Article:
Time flies. I’ve just realised that it’s been almost three weeks since I last updated you on Phoenix and her ridden education.
She’s been hacking out alone weekly, and behaving brilliantly. I’ve her into the riding field to cool off after a schooling session and when the ground is a bit drier I’ll do some schooling out there with her, but she’s very relaxed in the open space which is great. I also need to take her on some faster hacks so I’m planning on going to a nearby cross country field in the next couple of weeks to have a play over some logs and see how she is after a couple of canters. Then I’ll have an idea of how she’ll find a sponsored ride and what preparations I need to make to give her an enjoyable experience on her first one.
Her flatwork is coming along nicely. She’s feeling more balanced in the trot and I was really pleased last week when she stretched and gave a lovely swing over her back in the trot at the end. It was the first time I’d felt such a release with her. She’s still running a bit into canter but I feel it’s partly my fault as I sometimes feel we’re talking two different languages. I think she prefers inside leg into canter whereas Otis liked a combination of both legs, but definitely the outside one behind the girth so I need to retrain myself a bit to help Phoenix.
The lunging sessions I’ve done have mainly focused on canter to help her find her balance without me to contend with, and she’s getting quite a little jump into canter now, so it’s time and practice to be able to replicate this under saddle. I did some jumping with her on the lunge a couple of weeks ago, getting it up to 90-95cm. She looked twice, but did it easily.
Then I followed this up the next weekend by jumping under saddle. She was great: we only did a few cross poles, working on approaching straight and rhythmically. She took me into the fences without being strong, and cleanly jumped all of them.
Then this week we progressed to a related distance. One pole was on the floor and four canter strides away was an upright – 80cm perhaps. I didn’t end up raising the pole to make two jumps because she was just getting to grips with negotiating the exercise without loosing her canter or wobbling off our line.
Last week Phoenix had the second of her massages as a case study for my friend. We found a very tight spot on the left side of her wither, which we think is because the saddle is a little on the narrow side – if you remember my saddler didn’t have the widest gullet so suggested I started riding and see how we got on as Phoenix will change shape anyway. As a result of the massage I’ve spoken to the saddler to organise refitting the saddles, and to perhaps fit my jumping saddle onto her.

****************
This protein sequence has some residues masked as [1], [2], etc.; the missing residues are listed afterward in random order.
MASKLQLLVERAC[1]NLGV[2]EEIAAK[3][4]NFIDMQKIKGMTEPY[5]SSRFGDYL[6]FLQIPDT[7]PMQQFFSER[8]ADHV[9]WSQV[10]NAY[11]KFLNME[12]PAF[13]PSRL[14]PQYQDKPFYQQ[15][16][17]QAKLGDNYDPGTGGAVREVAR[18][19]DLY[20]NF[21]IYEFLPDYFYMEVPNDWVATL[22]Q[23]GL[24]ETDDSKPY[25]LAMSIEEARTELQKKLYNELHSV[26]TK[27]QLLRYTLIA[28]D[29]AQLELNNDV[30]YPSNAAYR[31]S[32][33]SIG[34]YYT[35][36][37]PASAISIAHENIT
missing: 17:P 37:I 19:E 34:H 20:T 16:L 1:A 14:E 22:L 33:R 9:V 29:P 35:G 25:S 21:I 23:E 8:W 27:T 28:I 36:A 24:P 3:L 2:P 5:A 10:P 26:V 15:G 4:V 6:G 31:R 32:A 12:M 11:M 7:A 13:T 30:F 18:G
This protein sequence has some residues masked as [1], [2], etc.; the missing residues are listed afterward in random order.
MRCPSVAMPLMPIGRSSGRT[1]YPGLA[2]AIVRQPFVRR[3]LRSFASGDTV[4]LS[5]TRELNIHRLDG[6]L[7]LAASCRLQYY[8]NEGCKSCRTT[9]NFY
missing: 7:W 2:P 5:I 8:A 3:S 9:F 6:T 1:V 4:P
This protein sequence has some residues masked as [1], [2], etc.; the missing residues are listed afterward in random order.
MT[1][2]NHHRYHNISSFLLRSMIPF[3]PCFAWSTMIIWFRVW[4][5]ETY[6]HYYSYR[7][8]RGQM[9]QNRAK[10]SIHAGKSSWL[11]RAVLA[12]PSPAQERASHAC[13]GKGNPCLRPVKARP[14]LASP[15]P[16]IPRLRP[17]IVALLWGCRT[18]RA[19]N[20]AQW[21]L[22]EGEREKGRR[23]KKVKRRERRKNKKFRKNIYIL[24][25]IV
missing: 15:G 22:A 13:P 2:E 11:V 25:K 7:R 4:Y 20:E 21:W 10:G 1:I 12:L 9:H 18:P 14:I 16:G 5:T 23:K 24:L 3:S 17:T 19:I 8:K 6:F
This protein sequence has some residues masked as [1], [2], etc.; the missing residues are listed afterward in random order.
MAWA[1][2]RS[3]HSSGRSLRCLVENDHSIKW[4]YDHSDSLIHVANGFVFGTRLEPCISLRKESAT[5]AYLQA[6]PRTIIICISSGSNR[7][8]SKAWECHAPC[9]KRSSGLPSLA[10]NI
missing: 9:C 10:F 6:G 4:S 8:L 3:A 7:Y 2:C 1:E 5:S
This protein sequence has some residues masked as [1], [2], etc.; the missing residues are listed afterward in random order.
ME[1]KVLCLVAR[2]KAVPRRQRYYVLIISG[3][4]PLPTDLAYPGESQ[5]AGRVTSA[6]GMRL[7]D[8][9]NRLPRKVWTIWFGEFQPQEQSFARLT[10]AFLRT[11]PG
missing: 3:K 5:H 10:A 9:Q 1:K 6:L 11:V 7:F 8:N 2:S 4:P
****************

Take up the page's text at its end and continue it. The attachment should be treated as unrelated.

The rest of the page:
Phoenix’s hamstrings and brachiocephalic were a bit tight too, but that’s due to an increase in work and is very typical rather than anything else, so she just enjoyed being loosened up. I was pleased that my friend noticed a big difference in the muscle of Phoenix’s neck; she’s developed quite a topline, and interestingly showed no sign of soreness in the top third, which is often tight with horses who “cheat” in the dressage arena and fix their heads in without working over their backs. Proof that Phoenix is working correctly!
This week she had her teeth rasped. I wasn’t sure when she was last done, but I decided to leave it until after the baby was born to give her chance to get to know me and for me to be fit enough to hold her if she fidgeted. She did fidget, but my dentist is very patient and just reassured her whilst following her around. They kept the session short and sweet, and we’ll rebook for six months time when they’ll spend a bit longer on her molars to perfect them as hopefully she’ll remember the positive experience she had this time round.
I’m really pleased with her weight as although not thin by any stretch of the imagination she has toned up nicely and her hindquarters are becoming more muscular and her tummy toned. She looks really well.
Next week we’ve got a dressage lesson booked, which will give Phoenix an experience of being ridden away from home, and then I’m hoping to plan a couple more trips out. Perhaps to a local dressage competition or to a jumping clinic to test her in a group environment.